When talking about genetically modified organisms, the “Frankenfood” frame distracts from the hard data and subconsciously connects the issue with moral concerns about scientist violating nature. When talking about climate change, one can put emphasis on the environmental dangers, the public health hazards, or as an opportunity for a new and completely different way of economic development. Different frames have different impact on different audiences, and picking the right one can help avoid (or exploit) negative knee-jerk emotional reactions. There is no one-size-fits all solution.

The nature of controversies between scientist and the public

According to the reports, the public generally trusts scientists, especially when compared to other figures like lawyers and politicians. The perception of a constant tension between laymen and experts is due to some very polarized scientific controversies, which are often result of specific socio-cultural backgrounds. Some of these controversies, however, like those involving vaccines and climate change, appear to be global. Once again, despite the very different issues and stakeholder involved, the experts have been able to pinpoint three common characteristics that are shared by all these controversies:

  • There is a conflict involving beliefs or values, and not simply a lack of knowledge
  • There is a public perception (or misperception) of conflict inside the scientific community
  • Some particular stakeholders have a disproportionate voice in the public debate, muddling the issues

These points, once again, show how it is dangerous to think of the public as simply lacking knowledge. Even scientifically literate people pick a side on climate change along the lines of their political affiliation. Even worse, examples in public health, like the HPV vaccine, show that an issue can be rapidly polarized by simply being covered by partisan media. This decreases trust in expert opinion, suddenly perceived as biased despite no action by the experts themselves.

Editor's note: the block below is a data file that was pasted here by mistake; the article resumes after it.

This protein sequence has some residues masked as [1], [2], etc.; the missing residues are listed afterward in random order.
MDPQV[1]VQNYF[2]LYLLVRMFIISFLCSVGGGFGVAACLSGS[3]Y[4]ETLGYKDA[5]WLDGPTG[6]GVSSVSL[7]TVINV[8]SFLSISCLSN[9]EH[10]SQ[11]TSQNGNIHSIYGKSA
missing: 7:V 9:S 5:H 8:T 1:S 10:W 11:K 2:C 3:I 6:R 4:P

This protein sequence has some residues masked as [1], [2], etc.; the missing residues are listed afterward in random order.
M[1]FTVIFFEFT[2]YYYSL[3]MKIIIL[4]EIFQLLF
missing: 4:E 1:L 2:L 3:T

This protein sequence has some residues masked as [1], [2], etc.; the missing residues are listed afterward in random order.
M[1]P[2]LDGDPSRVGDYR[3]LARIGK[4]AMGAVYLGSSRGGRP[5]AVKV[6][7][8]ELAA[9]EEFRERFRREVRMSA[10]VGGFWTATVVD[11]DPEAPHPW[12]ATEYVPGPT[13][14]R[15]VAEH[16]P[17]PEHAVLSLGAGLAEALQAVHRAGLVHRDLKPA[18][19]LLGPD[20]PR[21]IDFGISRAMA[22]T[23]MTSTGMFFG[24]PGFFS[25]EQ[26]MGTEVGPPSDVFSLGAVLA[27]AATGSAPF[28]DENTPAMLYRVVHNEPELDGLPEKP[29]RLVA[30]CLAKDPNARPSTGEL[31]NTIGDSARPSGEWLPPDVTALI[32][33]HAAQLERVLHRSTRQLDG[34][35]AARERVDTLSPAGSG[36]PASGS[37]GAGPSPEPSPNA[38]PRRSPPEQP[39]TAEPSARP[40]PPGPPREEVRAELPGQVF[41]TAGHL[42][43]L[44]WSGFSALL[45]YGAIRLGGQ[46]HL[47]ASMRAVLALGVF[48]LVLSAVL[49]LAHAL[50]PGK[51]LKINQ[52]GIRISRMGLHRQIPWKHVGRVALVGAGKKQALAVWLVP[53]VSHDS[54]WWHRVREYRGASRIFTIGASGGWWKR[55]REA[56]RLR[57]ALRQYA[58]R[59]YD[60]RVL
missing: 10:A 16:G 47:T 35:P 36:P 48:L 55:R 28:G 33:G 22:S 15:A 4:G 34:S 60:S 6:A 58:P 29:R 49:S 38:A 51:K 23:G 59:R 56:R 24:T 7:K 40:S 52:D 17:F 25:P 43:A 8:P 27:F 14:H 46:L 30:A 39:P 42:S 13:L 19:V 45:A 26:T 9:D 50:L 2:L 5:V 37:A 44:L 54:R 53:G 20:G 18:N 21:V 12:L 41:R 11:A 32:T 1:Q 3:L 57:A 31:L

Science communicators must be very careful not to mix personal values, beliefs and perspectives with what the scientific consensus says, and always be willing to engage in honest discussion with the public. While experts and scientists are well equipped to explain and document the health risks of declining vaccination rates, for instance, the question of whether mandatory vaccination is an acceptable solution requires political and ethical considerations that cannot be resolved by science alone. Involving the public in every step of the way and having open, common deliberation is the best way to build and keep the trust in science.

Using science to improve science communication

Journalists, scientists and all stakeholders must be willing to accept that communicating science is itself a science, and to familiarize themselves with the insights that show a better way to get important information across to the public. While still more research is needed to fill gaps in our knowledge, the National Academy of Sciences report makes many important recommendations to make science communication better. Among those, a few stand out:

  • always remember that the idea of a general laymen public is a useful fiction, not reality: the message must be tailored to the specific audience of interest to be persuasive;
  • make an effort to create meaningful, honest engagement between scientist and others about the promises and pitfalls of science;
  • recognize that conflicts between scientist and the public are not due to a lack of knowledge or understanding, but involve differences of beliefs and values that cannot be solved through simply more lecturing;
  • assess the effectiveness of science communication and design communication efforts based on empirical insights about both the specific context and the target audience.

Addressing these issues is not going to be easy, and will require a concerted effort and collaboration between scientists, public and the media. The need for effective communication – for the good of public discourse, of citizens and of the scientific community itself – has never been greater, and the only way to fulfil this need is to more effectively implement the insights from the science of science communication.